Take Our Dental Mercury Removal Score Quiz!

You Are What You Eat: How Your Diet Affects Your Oral Health

You Are What You Eat: How Your Diet Affects Your Oral Health

As Holistic practitioners, we pride ourselves on understanding how we must treat our bodies in an effort to ensure they are as healthy as they can possibly be, inside and out. The process towards maximal health is multifaceted and complicated, however, our goal is to make this process easy for our clients to understand and for us to provide avenues where our patients can live healthily and happily through different sorts of practices, including dietary habits.

The old saying goes, “you are what you eat,” and nothing rings truer when it comes to your Oral Health. One’s diet is directly connected to the health of their teeth and gums—good and bad! We already know the biggest culprit to poor oral health is sugar, but this cavity-causing substance is found in many foods. Coffee and wine also get a bad rap for their staining power, but did you know that alcohol and acid are more significant issues? Let’s take a look at some of the worst and best foods for your mouth that you may not know to play a role in its state of health.

Healthy Foods with Hidden Dangers for Your Smile

Some of the biggest offenders may shock you, as they are considered to be healthy.

  • Black Tea – a major player in the category of discoloration. Moderation!
  • Grapefruit and lemons – “diet” staples, the acid in these fruits is hard on your teeth. A historic cure for scurvy, many don’t think about these fruits as offenders.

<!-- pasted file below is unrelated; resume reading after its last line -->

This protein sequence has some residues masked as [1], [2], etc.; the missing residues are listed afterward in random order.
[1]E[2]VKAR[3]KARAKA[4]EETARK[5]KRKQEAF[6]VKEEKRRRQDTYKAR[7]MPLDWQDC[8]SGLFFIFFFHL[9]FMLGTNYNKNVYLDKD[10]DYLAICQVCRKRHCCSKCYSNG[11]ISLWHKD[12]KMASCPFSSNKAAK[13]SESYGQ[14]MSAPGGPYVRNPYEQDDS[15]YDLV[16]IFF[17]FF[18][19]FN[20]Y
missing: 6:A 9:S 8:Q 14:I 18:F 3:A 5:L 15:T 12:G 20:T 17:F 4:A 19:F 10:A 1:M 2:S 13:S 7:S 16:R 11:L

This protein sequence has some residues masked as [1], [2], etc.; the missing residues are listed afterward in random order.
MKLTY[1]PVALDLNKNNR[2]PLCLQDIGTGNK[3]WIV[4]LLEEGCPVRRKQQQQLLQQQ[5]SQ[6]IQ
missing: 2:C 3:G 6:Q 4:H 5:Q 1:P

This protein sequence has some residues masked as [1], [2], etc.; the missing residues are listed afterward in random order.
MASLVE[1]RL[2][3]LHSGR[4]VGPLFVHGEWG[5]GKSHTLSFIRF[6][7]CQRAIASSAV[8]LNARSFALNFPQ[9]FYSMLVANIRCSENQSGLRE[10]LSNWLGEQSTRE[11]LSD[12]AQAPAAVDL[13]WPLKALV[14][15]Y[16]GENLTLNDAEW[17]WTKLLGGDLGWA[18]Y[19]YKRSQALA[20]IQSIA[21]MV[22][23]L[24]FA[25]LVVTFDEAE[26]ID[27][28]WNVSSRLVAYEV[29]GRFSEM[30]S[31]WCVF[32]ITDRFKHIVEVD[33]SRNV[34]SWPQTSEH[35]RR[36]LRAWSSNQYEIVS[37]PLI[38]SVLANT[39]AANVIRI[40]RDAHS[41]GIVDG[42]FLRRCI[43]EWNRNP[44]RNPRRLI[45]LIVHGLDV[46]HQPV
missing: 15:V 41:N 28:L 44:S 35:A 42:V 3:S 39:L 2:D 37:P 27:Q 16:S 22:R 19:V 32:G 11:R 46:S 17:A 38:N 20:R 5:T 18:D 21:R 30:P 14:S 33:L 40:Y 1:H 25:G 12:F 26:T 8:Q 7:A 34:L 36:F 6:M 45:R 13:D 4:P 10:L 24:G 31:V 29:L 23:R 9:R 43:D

• Dried fruit – Double whammy. Concentrated sugar AND sticky.
  • Sports drinks – sneaky sugar and high acid? There are better ways to rehydrate and get electrolytes after a hard workout. These can actually be worse for you than soda!
  • Flavored water is a popular “diet” fad, especially adding lemon and other citrus fruit to water. Most people, however, choose to sip, which prolongs exposure. Using a straw can help keep the acid from damaging teeth.
  • Vinegar shots and Kombucha – the health benefits are enormous, but so are the acid levels.

How Can Healthy Foods Be Bad for My Mouth?

Let’s break this down into three main categories: sugar, acids, and alcohol. Sugar is the most obvious. Candy (especially of the sticky variety) and soda are things our dentists have told us to stay away from for years! But sugar is sneaky and hides in a variety of everyday foods, such as bread and pasta. These are staples in many of our diets, and many people are unaware of the hidden dangers in store for our teeth and gums. Any sugar that makes contact with our teeth and sticks around (sometimes literally) is an invitation for harmful bacteria found in plaque to start causing damage. Acids can also be dangerous, causing the protective enamel on our teeth to thin and break down over time, causing sensitivity and cavities. Acids are commonly found in soft drinks, but a diet high in tomatoes, pickled items, alcohol, and coffee can be just as bad. Alcohol packs a double punch, not only being acidic but also causing dry mouth. Saliva is the body’s natural acid neutralizer, so when it’s inhibited, your mouth breeds bacteria that cause bad breath and tooth decay. If you’re adding up all the drinks or food we’ve mentioned so far and are thinking, “I don’t eat much of that, so I’m safe,” you may want to keep reading.

But What About My Favorite Foods that Are Bad for My Teeth and Gums! Do I Have to Give Them Up?